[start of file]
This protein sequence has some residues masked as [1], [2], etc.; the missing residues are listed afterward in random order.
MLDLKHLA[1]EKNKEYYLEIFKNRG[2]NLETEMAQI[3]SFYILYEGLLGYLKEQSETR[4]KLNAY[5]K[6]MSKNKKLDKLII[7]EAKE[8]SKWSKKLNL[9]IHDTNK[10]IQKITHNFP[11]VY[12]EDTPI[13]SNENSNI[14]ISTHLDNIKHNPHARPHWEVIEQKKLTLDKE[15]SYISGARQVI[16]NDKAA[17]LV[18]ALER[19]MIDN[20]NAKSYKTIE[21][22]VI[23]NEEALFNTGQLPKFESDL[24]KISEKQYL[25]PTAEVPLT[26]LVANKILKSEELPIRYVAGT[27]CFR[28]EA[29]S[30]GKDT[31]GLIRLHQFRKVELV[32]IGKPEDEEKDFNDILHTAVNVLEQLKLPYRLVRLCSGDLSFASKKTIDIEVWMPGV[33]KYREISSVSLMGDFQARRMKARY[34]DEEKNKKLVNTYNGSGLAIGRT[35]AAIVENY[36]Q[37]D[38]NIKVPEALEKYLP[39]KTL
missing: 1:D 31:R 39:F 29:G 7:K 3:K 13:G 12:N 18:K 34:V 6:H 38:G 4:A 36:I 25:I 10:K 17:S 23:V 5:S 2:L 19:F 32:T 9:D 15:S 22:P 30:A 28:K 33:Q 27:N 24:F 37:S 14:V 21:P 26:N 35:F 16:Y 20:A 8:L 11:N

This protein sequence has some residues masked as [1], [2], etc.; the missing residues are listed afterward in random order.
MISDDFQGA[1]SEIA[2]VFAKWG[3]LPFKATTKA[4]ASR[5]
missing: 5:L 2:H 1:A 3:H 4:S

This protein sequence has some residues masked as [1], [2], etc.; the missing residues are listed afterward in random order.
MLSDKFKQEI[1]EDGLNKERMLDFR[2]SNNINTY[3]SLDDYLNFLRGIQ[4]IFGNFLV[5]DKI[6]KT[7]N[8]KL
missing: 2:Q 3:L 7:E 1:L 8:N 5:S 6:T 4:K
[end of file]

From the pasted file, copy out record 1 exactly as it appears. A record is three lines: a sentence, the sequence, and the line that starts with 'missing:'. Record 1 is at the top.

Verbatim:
This protein sequence has some residues masked as [1], [2], etc.; the missing residues are listed afterward in random order.
MLDLKHLA[1]EKNKEYYLEIFKNRG[2]NLETEMAQI[3]SFYILYEGLLGYLKEQSETR[4]KLNAY[5]K[6]MSKNKKLDKLII[7]EAKE[8]SKWSKKLNL[9]IHDTNK[10]IQKITHNFP[11]VY[12]EDTPI[13]SNENSNI[14]ISTHLDNIKHNPHARPHWEVIEQKKLTLDKE[15]SYISGARQVI[16]NDKAA[17]LV[18]ALER[19]MIDN[20]NAKSYKTIE[21][22]VI[23]NEEALFNTGQLPKFESDL[24]KISEKQYL[25]PTAEVPLT[26]LVANKILKSEELPIRYVAGT[27]CFR[28]EA[29]S[30]GKDT[31]GLIRLHQFRKVELV[32]IGKPEDEEKDFNDILHTAVNVLEQLKLPYRLVRLCSGDLSFASKKTIDIEVWMPGV[33]KYREISSVSLMGDFQARRMKARY[34]DEEKNKKLVNTYNGSGLAIGRT[35]AAIVENY[36]Q[37]D[38]NIKVPEALEKYLP[39]KTL
missing: 1:D 31:R 39:F 29:G 7:K 3:K 13:G 12:N 18:K 34:V 6:H 38:G 4:A 36:I 25:I 10:K 17:S 23:V 5:S 2:L 19:F 32:T 9:D 15:S 22:P 30:A 28:K 33:Q 27:N 24:F 37:S 14:V 21:P 26:N 35:F 16:Y 20:A 8:L 11:N